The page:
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The chairman and CEO of the Great American Insurance Company, Lindner begins each day with 30 minutes of prayer.

He’s overseen the company’s transformation to an international underwriter of specialty insurance and reinsurance products.

While he plans to stay on the job for at least another decade, Lindner has begun making plans for immediate and long-term successors.

A Calculated Risk-Taker Finds Peace

Not even significant wealth made Carl H. Lindner III happy. So he quit his workaholic ways, reconnected with his family and found his spiritual side.

By  Mike Patten

[Page 2 of 4]

In 2011, Ward Group included Great American Property & Casualty Insurance Group in its “Ward’s 50” list of the leading insurance companies. Lindner says keeping the company a leader poses a challenge.

“This is a unique business,” he says. “In a lot of cases you don’t know your true costs of doing business for years. That always provides challenges, particularly in the liability and the workers comp side of our business. A change in judges and the court system or rulings by judges to include something that everyone in the industry thought was excluded are risks and challenges that are ongoing in this business. They can mean big losses if they are changes in the interpretations that nobody thought would be made. That’s a big challenge.”

The past couple of years have been hard throughout the industry as companies faced the economic collapse of 2008 and then a series of natural disasters that continued through 2011.

“Our company’s philosophy around how much catastrophe risk we want to take is kind of tied to my faith, and also to common sense,” Lindner says. “During my lifetime, there have already been two or three one-in-50-year events. So common sense says maybe the models are good tools, but they don’t have everything figured out. If you believe there is a sovereign God who can do whatever he wants, whenever he wants, with regard to earthquakes, windstorms, tornadoes and all those types of events, it makes you be a little bit more careful in taking on lots of exposure. Because in our business you need to know what your projected loss costs are. And if you believe there is a sovereign God, it’s almost impossible to get the right price.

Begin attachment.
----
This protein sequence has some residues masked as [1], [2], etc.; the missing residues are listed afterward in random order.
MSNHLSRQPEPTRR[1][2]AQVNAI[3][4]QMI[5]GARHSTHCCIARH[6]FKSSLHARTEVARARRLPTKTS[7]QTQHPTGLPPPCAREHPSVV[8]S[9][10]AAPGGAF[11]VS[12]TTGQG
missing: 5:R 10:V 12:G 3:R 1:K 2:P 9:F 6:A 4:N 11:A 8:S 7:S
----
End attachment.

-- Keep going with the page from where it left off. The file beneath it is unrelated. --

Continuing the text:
“One thing about our company over the last few years: As there have been major catastrophes, sure, we have losses, but we have lower relative catastrophe volatility than most companies. During 2011, a year of heavy industry CAT losses, we didn’t change our earnings guidance down, which was pretty amazing.”

Lindner says he loves his job, but it wasn’t always so.

Recovered Workaholic

“It took a while—quite a few years—for God to get my attention and (make me) realize I didn’t have the peace and the joy that I should,” he says. “Money, power, position—all those things—weren’t going to make me happy. I was fairly young to have the size responsibilities that I had. God had to get my attention because I wasn’t a happy camper. As I started reading the Bible again, started having a prayerful life, guess what? My happiness and my joy returned, and I’ve been a more effective business executive, having a more balanced perspective.”

Part of the balance came from knowing when to slow down.

“My father was a workaholic until his death,” he says. “I was a workaholic to the worst degree for probably the first 15 years of my work life. It was my faith and my wife’s encouragement and some older friends who told me the one thing they would have changed in life is to spend more time with the wife and children. I was blessed to have friends who would be honest with me, and I think my faith and my wife caused me to have a better balance of work and family for the last 15 to 20 years. I probably worked from 7 a.m. to 8 p.m., worked weekends, and my wife and family didn’t see me too much. That wasn’t going to work. I’m in it for the long haul.

“I’ve been blessed with great health and a lot of energy, and I’m really trying to manage my health so I can work until I’m at least 70.”

Today he is a member of the Alfalfa Club of Washington, D.C., and the Commercial Club of Cincinnati. He was one of the founding elders of Horizon Community Church in Cincinnati. In 2008, President George W. Bush appointed Lindner to serve on the board of trustees at the John F. Kennedy Center for the Performing Arts in Washington, D.C.

Education has been one of the pillars of the Lindners’ charitable giving. Lindner and his wife, Martha, were among the founders and major benefactors of the Cincinnati Hills Christian Academy in 1989. The private school was established in a Cincinnati suburb as a K-7 school but has since expanded to include a middle school, a high school and an inner-city elementary school. The inner-city school—the Otto Armleder Memorial Education Center—was founded in 2000 with help from Lindner’s father and brother Keith. Today, more than 1,500 students attend classes at the academy’s four campuses. Nearly all of the 92 graduates in the class of 2011 now attend college.

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